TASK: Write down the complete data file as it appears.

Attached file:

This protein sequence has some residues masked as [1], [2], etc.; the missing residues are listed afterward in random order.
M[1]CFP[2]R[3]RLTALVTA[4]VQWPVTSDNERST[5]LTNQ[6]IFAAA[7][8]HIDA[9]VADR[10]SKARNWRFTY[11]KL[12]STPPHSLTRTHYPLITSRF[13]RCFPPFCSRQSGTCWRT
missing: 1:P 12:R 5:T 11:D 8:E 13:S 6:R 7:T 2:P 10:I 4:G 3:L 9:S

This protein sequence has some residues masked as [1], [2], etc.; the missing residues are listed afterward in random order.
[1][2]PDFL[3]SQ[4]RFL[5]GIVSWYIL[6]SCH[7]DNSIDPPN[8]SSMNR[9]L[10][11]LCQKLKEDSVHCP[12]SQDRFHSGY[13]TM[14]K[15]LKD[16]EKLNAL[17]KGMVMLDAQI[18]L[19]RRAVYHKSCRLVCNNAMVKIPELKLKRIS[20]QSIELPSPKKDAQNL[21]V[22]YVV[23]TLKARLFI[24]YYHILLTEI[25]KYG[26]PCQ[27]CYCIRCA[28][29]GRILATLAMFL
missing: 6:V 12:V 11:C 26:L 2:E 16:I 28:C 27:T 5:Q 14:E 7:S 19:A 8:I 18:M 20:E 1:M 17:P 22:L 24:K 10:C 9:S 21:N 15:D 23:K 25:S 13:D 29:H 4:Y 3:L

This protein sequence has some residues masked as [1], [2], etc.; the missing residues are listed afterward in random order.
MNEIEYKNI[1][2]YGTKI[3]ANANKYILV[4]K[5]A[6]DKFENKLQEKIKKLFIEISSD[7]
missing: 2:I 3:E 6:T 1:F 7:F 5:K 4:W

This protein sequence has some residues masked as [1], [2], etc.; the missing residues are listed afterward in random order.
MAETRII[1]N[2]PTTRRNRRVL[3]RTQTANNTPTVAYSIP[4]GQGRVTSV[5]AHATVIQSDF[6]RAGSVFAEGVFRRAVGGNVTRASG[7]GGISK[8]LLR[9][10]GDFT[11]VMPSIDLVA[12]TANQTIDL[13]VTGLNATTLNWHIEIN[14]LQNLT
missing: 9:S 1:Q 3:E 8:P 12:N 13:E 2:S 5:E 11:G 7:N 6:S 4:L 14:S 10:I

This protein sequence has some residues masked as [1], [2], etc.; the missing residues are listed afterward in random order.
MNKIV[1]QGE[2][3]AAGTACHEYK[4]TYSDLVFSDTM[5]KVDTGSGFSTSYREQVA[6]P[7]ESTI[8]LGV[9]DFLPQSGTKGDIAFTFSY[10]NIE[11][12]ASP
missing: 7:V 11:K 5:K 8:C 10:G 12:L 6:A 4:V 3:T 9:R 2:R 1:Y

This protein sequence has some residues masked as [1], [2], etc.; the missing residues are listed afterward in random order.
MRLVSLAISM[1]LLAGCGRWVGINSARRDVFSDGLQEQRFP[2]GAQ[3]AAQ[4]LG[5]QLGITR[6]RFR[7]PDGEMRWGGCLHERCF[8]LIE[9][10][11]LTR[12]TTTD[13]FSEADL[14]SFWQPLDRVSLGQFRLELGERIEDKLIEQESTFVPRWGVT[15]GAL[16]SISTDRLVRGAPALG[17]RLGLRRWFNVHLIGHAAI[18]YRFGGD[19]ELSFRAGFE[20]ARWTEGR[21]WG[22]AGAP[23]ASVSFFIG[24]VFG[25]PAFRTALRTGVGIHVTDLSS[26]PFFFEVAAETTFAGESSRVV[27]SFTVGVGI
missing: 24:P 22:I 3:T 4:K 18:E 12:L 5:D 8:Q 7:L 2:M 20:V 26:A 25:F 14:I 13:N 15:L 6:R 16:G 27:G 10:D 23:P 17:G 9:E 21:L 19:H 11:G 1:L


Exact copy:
This protein sequence has some residues masked as [1], [2], etc.; the missing residues are listed afterward in random order.
M[1]CFP[2]R[3]RLTALVTA[4]VQWPVTSDNERST[5]LTNQ[6]IFAAA[7][8]HIDA[9]VADR[10]SKARNWRFTY[11]KL[12]STPPHSLTRTHYPLITSRF[13]RCFPPFCSRQSGTCWRT
missing: 1:P 12:R 5:T 11:D 8:E 13:S 6:R 7:T 2:P 10:I 4:G 3:L 9:S

This protein sequence has some residues masked as [1], [2], etc.; the missing residues are listed afterward in random order.
[1][2]PDFL[3]SQ[4]RFL[5]GIVSWYIL[6]SCH[7]DNSIDPPN[8]SSMNR[9]L[10][11]LCQKLKEDSVHCP[12]SQDRFHSGY[13]TM[14]K[15]LKD[16]EKLNAL[17]KGMVMLDAQI[18]L[19]RRAVYHKSCRLVCNNAMVKIPELKLKRIS[20]QSIELPSPKKDAQNL[21]V[22]YVV[23]TLKARLFI[24]YYHILLTEI[25]KYG[26]PCQ[27]CYCIRCA[28][29]GRILATLAMFL
missing: 6:V 12:V 11:C 26:L 2:E 16:I 28:C 27:T 5:Q 14:E 7:S 19:A 8:I 18:M 20:E 1:M 17:P 22:L 24:K 10:C 9:S 21:N 15:D 23:K 25:S 13:D 29:H 4:Y 3:L

This protein sequence has some residues masked as [1], [2], etc.; the missing residues are listed afterward in random order.
MNEIEYKNI[1][2]YGTKI[3]ANANKYILV[4]K[5]A[6]DKFENKLQEKIKKLFIEISSD[7]
missing: 2:I 3:E 6:T 1:F 7:F 5:K 4:W

This protein sequence has some residues masked as [1], [2], etc.; the missing residues are listed afterward in random order.
MAETRII[1]N[2]PTTRRNRRVL[3]RTQTANNTPTVAYSIP[4]GQGRVTSV[5]AHATVIQSDF[6]RAGSVFAEGVFRRAVGGNVTRASG[7]GGISK[8]LLR[9][10]GDFT[11]VMPSIDLVA[12]TANQTIDL[13]VTGLNATTLNWHIEIN[14]LQNLT
missing: 9:S 1:Q 3:E 8:P 12:N 13:E 2:S 5:E 11:G 7:N 6:S 4:L 14:S 10:I

This protein sequence has some residues masked as [1], [2], etc.; the missing residues are listed afterward in random order.
MNKIV[1]QGE[2][3]AAGTACHEYK[4]TYSDLVFSDTM[5]KVDTGSGFSTSYREQVA[6]P[7]ESTI[8]LGV[9]DFLPQSGTKGDIAFTFSY[10]NIE[11][12]ASP
missing: 7:V 11:K 5:K 8:C 10:G 12:L 6:A 4:V 3:T 9:R 2:R 1:Y

This protein sequence has some residues masked as [1], [2], etc.; the missing residues are listed afterward in random order.
MRLVSLAISM[1]LLAGCGRWVGINSARRDVFSDGLQEQRFP[2]GAQ[3]AAQ[4]LG[5]QLGITR[6]RFR[7]PDGEMRWGGCLHERCF[8]LIE[9][10][11]LTR[12]TTTD[13]FSEADL[14]SFWQPLDRVSLGQFRLELGERIEDKLIEQESTFVPRWGVT[15]GAL[16]SISTDRLVRGAPALG[17]RLGLRRWFNVHLIGHAAI[18]YRFGGD[19]ELSFRAGFE[20]ARWTEGR[21]WG[22]AGAP[23]ASVSFFIG[24]VFG[25]PAFRTALRTGVGIHVTDLSS[26]PFFFEVAAETTFAGESSRVV[27]SFTVGVGI
missing: 24:P 22:I 3:T 4:K 18:E 12:L 5:D 8:Q 7:L 2:M 20:V 26:A 25:F 14:I 13:N 15:L 6:R 16:G 27:G 10:D 23:P 17:G 9:E 21:L 19:H 11:G 1:L